[Nate] Yeah, sure. That 800 to 2,300 is beyond what your body would otherwise be burning in a given day.

[Ron] That’s right. This is by just using your mind. You would still be burning calories though, just sitting down or laying down. We burn calories in our sleep, but it’s a little bit higher when you also add in the part of just solving difficult problems.

[Nate] So tell me more about this grand master and the kinds of things that you were able to draw parallels with cybersecurity, because I don’t know, I can imagine in that, in an abstract sense, cybersecurity is a bit like chess. You’ve got your opponents, you’re trying to make the moves that’ll outsmart them.

[Chris] 100%. When you look at a chess board, you see all the pieces, you have your opponent, this across the table from you. When we look at cybersecurity practitioners and we compare them to the folks that are committing the crimes, the folks that are doing the hacks, we’re all at the adjacent possible. We’re all trying to figure out how do we outsmart the other person? And quite often you find this flow state, especially if you’re doing something like security analysis or incident response. And that flow state really, really helps propel the performance of whoever’s doing the work.
But the thing is that hackers, they get the same thing, whether they’re coding, whether they’re committing an act, they’re also in a flow state. And even with Maurice Ashley, he gets in the flow. So we had to learn more about flow state. And so we had Steven Kotler, he’s the foremost expert and researcher on flow states. Flow states for anyone that doesn’t understand what it is, is when you’re doing a task and it just seems like everything’s just coming together, time seems to pass more quickly, or even slow down when there’s a bit of pressure on for you to perform.
And I asked Steven Kotler, I said, when you have these adversaries, because cybersecurity is one of the only industries that has adversaries that are trying to undermine your work, if both parties are trying to enter flow, how do you know who’s gonna win? And how do we ensure that the right side wins? And he said that he did studies with some tech companies in the past. And one of the studies found that if you have values, if you have things like integrity, honesty, empathy, you actually have a competitive advantage against someone who doesn’t have those things.
So they might be entering flow just as much as you are. But if you have things like values, that is going to make you just that much better. And that’s the same thing with Maurice Ashley when it came to playing chess. Because I mean, we speak to Maurice Ashley at this point, at least once a month, because he’s a good friend of ours. And so when you look at that, and when you look at the people that are out there cheating and things like chess, they’re gonna lose at the end of the day because they don’t have this thing we call values. And that’s what makes us better on the cybersecurity side.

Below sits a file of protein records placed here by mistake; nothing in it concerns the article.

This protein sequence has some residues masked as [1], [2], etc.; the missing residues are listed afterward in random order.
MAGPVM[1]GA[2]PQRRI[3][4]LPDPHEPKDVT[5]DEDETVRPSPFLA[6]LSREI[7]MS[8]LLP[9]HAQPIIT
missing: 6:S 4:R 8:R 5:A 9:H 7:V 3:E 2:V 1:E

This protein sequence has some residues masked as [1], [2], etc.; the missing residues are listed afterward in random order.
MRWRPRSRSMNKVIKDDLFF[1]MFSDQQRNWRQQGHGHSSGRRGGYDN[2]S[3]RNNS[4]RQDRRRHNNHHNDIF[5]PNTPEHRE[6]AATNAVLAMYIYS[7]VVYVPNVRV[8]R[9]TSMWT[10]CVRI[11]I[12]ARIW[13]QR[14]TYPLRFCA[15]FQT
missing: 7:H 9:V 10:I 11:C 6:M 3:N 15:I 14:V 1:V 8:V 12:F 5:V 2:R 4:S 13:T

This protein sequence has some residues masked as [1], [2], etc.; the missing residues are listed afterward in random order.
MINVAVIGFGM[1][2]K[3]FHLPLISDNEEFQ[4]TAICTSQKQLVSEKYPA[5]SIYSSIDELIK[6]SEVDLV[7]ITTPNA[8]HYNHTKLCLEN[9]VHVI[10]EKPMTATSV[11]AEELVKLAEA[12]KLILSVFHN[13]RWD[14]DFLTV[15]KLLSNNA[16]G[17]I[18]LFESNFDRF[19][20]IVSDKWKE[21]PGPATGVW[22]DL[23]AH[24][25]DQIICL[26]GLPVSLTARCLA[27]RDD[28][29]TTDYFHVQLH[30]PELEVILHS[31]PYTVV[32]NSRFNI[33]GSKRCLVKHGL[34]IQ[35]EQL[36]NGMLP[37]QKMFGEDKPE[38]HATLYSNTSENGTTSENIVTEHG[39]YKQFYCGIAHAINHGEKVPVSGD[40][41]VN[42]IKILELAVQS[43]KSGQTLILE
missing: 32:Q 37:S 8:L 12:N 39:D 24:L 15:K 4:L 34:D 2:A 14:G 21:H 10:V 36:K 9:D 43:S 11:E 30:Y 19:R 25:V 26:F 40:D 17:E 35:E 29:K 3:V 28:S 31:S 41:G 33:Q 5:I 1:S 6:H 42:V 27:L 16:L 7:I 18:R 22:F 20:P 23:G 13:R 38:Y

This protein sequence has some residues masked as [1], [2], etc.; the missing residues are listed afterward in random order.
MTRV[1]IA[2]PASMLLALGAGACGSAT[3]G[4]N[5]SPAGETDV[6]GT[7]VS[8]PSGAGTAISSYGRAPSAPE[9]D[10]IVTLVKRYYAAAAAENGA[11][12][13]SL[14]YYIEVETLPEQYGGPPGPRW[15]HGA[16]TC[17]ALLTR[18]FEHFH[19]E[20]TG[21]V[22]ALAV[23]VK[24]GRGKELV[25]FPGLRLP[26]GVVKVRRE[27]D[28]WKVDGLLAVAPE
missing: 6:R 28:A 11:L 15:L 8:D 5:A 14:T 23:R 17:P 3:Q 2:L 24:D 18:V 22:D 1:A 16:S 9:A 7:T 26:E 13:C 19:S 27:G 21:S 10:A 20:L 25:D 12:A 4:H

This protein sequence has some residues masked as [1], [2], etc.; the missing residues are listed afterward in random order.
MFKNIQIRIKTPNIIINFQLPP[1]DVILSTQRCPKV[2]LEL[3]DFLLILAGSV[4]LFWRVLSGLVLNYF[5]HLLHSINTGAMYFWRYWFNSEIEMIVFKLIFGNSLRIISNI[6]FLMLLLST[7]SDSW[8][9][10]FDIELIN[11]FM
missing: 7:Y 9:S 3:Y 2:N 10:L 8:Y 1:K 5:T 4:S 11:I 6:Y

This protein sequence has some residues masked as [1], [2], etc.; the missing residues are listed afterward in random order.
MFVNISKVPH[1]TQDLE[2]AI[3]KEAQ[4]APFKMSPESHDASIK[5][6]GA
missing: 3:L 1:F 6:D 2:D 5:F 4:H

[Nate] Now, I’m just gonna play devil’s advocate for a second here. Cybersecurity professionals, as you guys mentioned, have no off season. You guys are working at this day in, day out. Maybe at a certain point, a more exciting point in your year, you’ll come across a hacker, let’s say. On their end, they’re probably doing what they’re doing most likely for money. They’ve got a lot in line, arguably more so than you do just doing your job. So if it’s them trying to get millions of dollars, and you, a good person trying to do your job well, how can you match the motivation that they might have in that scenario? And what kinds of mental tools can you use?

[Ron] We need to put a more emphasis on getting the right people into the right opportunities. We worked with a coach and her name is Laura Garnett. She’s created this framework called Zone of Genius. And what the Zone of Genius is, is finding the sweet spot between what you’re great at and what fulfills you at work. If you are working in a SOC and you don’t, and you’re not hungry for triaging information over and over and over again to ultimately find that needle in the haystack or that attacker, then it’s gonna be very difficult for your organization to succeed.
And a personal story of mine, when I first learned about this Zone of Genius framework, I was doing things wrong myself. I wasn’t putting the right intention. I didn’t have the right values as Chris was mentioning when it came to finding the attacker. Where my passion really lied was building the infrastructure, building the architecture.